Volunteers and artificial intelligence used in cold cases

The use of volunteers, access to old police data and artificial intelligence can help to solve cold cases. This is important, both for surviving relatives and for society as a whole. These cases concern serious and complex crimes that have not been resolved in the past. That is what Minister Grapperhaus (Justice and Security), also on behalf of Minister Dekker (Legal Protection), wrote to the House of Representatives today.

At present, more than 1,700 cases have been classified as cold cases by the police and the Public Prosecution Service. These involve unsolved murders, manslaughter or very serious crimes punishable by 12 years' imprisonment or more. New information, insights and the application of new techniques can lead to a breakthrough in the investigation.


Police volunteers can make a valuable contribution to the cold case investigation, including the digitalisation of investigation files. Digitalisation is required in order to organise a case file according to modern insights and make it digitally searchable. This also makes it easier to establish links between different items of police data.

It also makes it possible to use volunteers with specific knowledge and skills in cold cases. The General Legal Status (Police) Decree will be adapted to enable external specialists to be deployed more quickly. These will include notaries and cyber specialists.

Artificial intelligence

The police are conducting an experiment in which artificial intelligence is used to more effectively identify which of the 1,700 cold cases might benefit from new forensic investigation. Currently, this is a manual process which takes four to six weeks per case. The aim of the experiment is to obtain a ranking of cold cases which probably contain the most promising avenues for further investigation. The first phase of the experiment had positive preliminary results. Based on the results of the entire experiment, the police will collaborate with the Public Prosecution Service to examine whether and how this technique can be further developed for application in practice.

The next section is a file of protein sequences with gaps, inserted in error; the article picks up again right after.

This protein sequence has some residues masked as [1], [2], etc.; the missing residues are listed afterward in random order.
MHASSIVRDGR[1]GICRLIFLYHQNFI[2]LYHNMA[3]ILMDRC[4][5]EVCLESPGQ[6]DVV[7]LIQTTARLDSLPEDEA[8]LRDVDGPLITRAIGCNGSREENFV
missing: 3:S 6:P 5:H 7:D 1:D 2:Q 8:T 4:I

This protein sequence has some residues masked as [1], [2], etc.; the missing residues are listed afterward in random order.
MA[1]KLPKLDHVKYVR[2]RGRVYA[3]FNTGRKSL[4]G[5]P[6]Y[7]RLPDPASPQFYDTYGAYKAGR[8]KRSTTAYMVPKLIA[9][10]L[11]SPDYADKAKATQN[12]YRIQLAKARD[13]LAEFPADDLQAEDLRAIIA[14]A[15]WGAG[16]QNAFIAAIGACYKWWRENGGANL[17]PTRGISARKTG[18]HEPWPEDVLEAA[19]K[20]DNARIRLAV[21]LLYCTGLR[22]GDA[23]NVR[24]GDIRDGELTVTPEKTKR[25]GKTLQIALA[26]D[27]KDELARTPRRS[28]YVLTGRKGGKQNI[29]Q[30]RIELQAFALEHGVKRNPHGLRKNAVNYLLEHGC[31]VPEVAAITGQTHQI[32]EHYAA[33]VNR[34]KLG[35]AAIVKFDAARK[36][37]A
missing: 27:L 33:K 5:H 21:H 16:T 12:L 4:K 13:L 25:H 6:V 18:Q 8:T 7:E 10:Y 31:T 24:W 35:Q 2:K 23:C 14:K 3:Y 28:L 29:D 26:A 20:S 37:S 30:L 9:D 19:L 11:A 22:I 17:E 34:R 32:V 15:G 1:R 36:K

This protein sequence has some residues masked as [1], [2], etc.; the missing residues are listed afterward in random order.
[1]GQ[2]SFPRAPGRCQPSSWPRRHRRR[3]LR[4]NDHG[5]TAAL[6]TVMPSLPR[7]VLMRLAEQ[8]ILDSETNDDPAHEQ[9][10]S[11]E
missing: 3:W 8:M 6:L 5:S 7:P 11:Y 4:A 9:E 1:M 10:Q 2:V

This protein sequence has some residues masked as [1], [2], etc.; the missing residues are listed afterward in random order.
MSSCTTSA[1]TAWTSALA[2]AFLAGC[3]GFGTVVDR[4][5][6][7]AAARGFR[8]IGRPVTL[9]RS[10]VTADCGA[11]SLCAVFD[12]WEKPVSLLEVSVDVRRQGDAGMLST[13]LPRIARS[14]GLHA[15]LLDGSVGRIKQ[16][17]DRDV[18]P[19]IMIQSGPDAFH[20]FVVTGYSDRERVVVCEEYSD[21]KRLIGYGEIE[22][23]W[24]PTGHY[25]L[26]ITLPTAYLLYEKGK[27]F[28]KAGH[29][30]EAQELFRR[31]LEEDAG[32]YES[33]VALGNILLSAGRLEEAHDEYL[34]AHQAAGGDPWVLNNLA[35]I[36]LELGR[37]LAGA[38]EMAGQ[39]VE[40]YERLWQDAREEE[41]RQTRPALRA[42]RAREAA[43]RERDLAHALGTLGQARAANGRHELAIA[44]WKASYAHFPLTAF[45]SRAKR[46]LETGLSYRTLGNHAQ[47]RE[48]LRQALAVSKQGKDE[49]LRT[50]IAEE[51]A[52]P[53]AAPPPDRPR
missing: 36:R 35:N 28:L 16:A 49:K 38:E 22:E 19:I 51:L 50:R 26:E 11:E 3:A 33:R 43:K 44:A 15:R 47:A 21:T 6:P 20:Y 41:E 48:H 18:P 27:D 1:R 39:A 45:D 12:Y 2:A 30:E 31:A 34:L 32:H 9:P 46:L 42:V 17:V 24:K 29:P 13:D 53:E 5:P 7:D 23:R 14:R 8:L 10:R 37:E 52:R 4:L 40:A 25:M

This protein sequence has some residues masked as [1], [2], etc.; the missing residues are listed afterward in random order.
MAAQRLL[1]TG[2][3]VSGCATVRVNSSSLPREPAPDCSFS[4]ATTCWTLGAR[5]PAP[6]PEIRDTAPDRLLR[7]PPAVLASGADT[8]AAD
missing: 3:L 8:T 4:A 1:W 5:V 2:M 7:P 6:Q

Old police data

The Police Chief has indicated that the current retention periods for older police data specified in the Police Data Act are too short for cold case investigations. This concerns older police data that was not previously involved in the actual investigation. If this data were to be destroyed in accordance with the current Police Data Act, this might lead to the loss of relevant information which could contribute to solving a cold case. The Police Chief has decided not to destroy this data and has taken measures to restrict access to this data to that which is strictly necessary. A limited number of so-called gatekeepers have been designated; they are the only people with access to this protected police data.

Minister Grapperhaus supports this approach by the Police Chief. It was previously announced that the Police Data Act would be revised in order to strike a better balance between the importance of proper task execution and the importance of protecting privacy. At the moment, it would be preferable to accept this deficiency in compliance with the law and to settle for the steps taken by the Police Chief to restrict access to the data to that which is strictly necessary. Compliance with the letter of the law could only be achieved by means of a coarse selection method, which would also destroy data that could contribute to detection in cold cases. This would seriously impede the resolution of these cases. This is now being prevented.

Ministry responsible